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Four Killed, Two Burned as Fire Triggers Explosion in Gun Store

Times Staff Writer

A fire touched off an explosion that ripped through a Pasadena area gun shop Wednesday morning, killing the two owners and two employees, while critically burning a 3-year-old girl who was carried from the flaming wreckage.

It was not until nightfall that firefighters, using cranes and other heavy equipment, found the bodies of shop co-owner Coleen Fowler, 60, and employee Laura Henderson, 36. Later they found a third body, but it was not immediately known whether it was that of Fowler’s son, Mike, 39, or employee Bob Ellington, about 70, both of whom were missing.

All four were trapped inside the two-story building housing Fowler’s Gun Shop on Rosemead Boulevard, just south of Colorado Boulevard, at about 8:30 a.m., when a small fire broke out in the basement and a sudden massive explosion reverberated for blocks around.

“It doesn’t look good,” said Coleen Fowler’s other son, Brad, as he watched firefighters digging carefully through the smoldering debris during the afternoon in search of the victims. “I’m not sure anyone could survive this.”

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Even before the two bodies were found, fire officials said there was almost no chance that any of the four survived.

The critically injured child was Crystal Fowler, daughter of the missing Mike Fowler. She was rushed to Memorial Hospital of Southern California in Arcadia and then airlifted to Brotman Memorial Hospital in Culver City. A Los Angeles County Fire Department spokesman said she had second and third-degree burns over 35% of her body.

Store manager Brent Hansen told investigators that just before the explosion, he noticed smoke coming from the basement, where Mike Fowler was working.

He said he ran downstairs to help Fowler put out the blaze with a fire extinguisher. After that effort failed, Coleen Fowler handed her granddaughter to him, Hansen said, and ran to telephone the Fire Department.

Moments later, an explosion blew glass from the store more than 50 feet across Rosemead Boulevard.

“I heard this tremendous explosion, and all I saw was glass flying all over the place,” said Dan Sweetman, who works a short distance away. “It sounded like a bomb of some sort--a big boom sound.”

Hansen managed to run outside, carrying the child. After turning her over to paramedics and watching firefighters battle the blaze for more than an hour, while ammunition and gunpowder continued to explode, Hansen was taken to Arcadia Methodist Hospital with first and second-degree burns. He was reported in stable condition.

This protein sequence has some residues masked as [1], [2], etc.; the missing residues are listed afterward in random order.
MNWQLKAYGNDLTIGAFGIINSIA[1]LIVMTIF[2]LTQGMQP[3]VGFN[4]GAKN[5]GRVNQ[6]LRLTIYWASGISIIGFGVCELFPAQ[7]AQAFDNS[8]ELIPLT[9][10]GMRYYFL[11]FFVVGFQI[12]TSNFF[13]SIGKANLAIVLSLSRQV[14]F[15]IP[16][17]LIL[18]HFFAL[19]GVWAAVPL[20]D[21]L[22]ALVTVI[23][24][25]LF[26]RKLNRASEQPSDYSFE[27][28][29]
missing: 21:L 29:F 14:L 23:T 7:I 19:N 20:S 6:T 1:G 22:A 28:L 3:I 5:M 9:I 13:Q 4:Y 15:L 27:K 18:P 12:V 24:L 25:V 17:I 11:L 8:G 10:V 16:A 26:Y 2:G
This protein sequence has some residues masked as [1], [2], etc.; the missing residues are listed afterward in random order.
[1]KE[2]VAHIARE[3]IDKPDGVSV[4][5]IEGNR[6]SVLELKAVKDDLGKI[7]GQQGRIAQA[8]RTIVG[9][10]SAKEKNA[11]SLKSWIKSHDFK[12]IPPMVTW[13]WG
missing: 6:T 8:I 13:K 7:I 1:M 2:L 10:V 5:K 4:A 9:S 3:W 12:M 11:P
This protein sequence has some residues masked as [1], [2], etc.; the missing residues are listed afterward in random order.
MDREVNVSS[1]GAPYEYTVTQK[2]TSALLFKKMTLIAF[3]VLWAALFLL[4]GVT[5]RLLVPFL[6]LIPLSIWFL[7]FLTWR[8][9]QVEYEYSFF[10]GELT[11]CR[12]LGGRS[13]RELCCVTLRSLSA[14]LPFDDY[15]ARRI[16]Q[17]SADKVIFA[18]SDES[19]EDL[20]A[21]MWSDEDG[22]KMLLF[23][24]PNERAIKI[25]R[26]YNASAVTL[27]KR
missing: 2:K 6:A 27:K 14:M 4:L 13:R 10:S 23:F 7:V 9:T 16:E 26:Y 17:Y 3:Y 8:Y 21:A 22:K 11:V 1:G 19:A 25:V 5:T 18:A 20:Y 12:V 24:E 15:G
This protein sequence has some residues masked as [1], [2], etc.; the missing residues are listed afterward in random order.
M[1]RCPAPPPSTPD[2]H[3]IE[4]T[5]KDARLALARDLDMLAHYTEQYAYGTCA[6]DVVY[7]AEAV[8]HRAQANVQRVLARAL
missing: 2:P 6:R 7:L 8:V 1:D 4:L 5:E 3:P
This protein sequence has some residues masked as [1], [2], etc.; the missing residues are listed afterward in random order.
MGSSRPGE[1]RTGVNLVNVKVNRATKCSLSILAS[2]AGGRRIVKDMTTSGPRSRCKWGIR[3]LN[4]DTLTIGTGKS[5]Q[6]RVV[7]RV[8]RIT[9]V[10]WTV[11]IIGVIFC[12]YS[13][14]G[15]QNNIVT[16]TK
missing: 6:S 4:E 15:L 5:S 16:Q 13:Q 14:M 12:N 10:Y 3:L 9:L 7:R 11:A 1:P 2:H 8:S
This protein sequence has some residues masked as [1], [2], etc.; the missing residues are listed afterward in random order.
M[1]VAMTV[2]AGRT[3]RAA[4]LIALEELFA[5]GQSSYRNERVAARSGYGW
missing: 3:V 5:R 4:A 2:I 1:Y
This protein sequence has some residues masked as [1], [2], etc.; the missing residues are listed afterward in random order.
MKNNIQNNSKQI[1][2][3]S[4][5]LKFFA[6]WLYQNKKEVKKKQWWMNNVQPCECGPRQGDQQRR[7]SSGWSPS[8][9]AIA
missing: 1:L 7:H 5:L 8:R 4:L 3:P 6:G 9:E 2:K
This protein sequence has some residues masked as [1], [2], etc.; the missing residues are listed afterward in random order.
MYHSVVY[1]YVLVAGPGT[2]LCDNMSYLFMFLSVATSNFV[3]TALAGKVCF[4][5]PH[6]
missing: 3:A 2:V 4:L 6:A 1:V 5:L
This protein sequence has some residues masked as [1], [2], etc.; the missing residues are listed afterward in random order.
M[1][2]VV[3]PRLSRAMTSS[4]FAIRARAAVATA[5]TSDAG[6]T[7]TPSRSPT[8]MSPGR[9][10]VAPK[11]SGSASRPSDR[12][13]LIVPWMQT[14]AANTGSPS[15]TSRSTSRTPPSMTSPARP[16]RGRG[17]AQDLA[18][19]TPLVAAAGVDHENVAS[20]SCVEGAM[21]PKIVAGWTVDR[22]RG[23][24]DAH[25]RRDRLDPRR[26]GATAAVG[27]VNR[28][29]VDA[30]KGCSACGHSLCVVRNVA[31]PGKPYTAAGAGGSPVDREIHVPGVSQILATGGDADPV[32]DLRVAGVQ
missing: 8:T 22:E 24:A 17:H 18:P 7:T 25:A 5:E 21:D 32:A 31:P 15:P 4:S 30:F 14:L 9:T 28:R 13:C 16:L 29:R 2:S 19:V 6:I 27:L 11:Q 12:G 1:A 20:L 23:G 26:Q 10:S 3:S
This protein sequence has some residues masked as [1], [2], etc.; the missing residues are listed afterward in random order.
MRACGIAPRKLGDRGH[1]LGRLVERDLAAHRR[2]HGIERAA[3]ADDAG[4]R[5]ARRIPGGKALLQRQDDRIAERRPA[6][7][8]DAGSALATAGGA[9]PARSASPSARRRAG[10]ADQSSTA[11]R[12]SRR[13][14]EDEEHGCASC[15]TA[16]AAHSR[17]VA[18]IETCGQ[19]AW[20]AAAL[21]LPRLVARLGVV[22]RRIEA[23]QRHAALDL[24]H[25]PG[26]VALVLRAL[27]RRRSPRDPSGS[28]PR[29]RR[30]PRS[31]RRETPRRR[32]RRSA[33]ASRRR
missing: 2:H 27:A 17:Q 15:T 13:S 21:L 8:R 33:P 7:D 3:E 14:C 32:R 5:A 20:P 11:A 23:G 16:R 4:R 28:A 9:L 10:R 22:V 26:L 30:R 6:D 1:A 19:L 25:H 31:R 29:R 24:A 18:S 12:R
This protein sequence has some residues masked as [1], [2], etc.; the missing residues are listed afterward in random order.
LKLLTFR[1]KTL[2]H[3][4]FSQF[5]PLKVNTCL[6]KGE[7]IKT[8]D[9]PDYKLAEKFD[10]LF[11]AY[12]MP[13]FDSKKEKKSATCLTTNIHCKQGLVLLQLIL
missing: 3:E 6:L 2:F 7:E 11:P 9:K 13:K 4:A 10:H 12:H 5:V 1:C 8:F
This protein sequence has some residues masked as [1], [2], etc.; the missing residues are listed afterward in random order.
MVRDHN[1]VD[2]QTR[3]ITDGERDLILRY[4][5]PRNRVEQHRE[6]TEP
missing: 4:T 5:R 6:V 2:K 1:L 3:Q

County Firefighter Jerry O’Donnell suffered minor face burns.

Engulfed Building

Brad Fowler, whose mother and brother together owned and operated the popular gun and fishing equipment center, said he had come from his Orange County home to visit them--only to find flames engulfing the building.

“I saw the smoke, and I said, ‘Oh, my God, what’s happened?’ ” he told reporters.

The store, which had attracted a large and devoted clientele during its 14 years of operation, was not scheduled to open Wednesday until 10 a.m., so several other employees had not yet arrived for work when the fire broke out in the basement.

Wednesday night, a county fire spokesman said it was possible a fifth victim had been trapped in the store, but no name was released.

Fire officials said the cause of the blaze was not yet known.

Leonard Knolhoff, a gun shop employee who saw the fire from his car as he drove to work, said the building was remodeled and fireproofed three years ago. He said 100 pounds of gunpowder were stored in the basement in a heavily fortified metal case.

Repair Weapons

Electrical equipment used to repair guns, which could have been the source of a spark, was far removed from the gunpowder, he said.

Knolhoff said the contents of the building, including an extensive collection of antique Civil War guns, fishing equipment and hundreds of handguns and shotguns, were worth about $2 million.

Twelve engine companies and more than 45 firefighters from the county battled the blaze for more than three hours, before bringing it under control.


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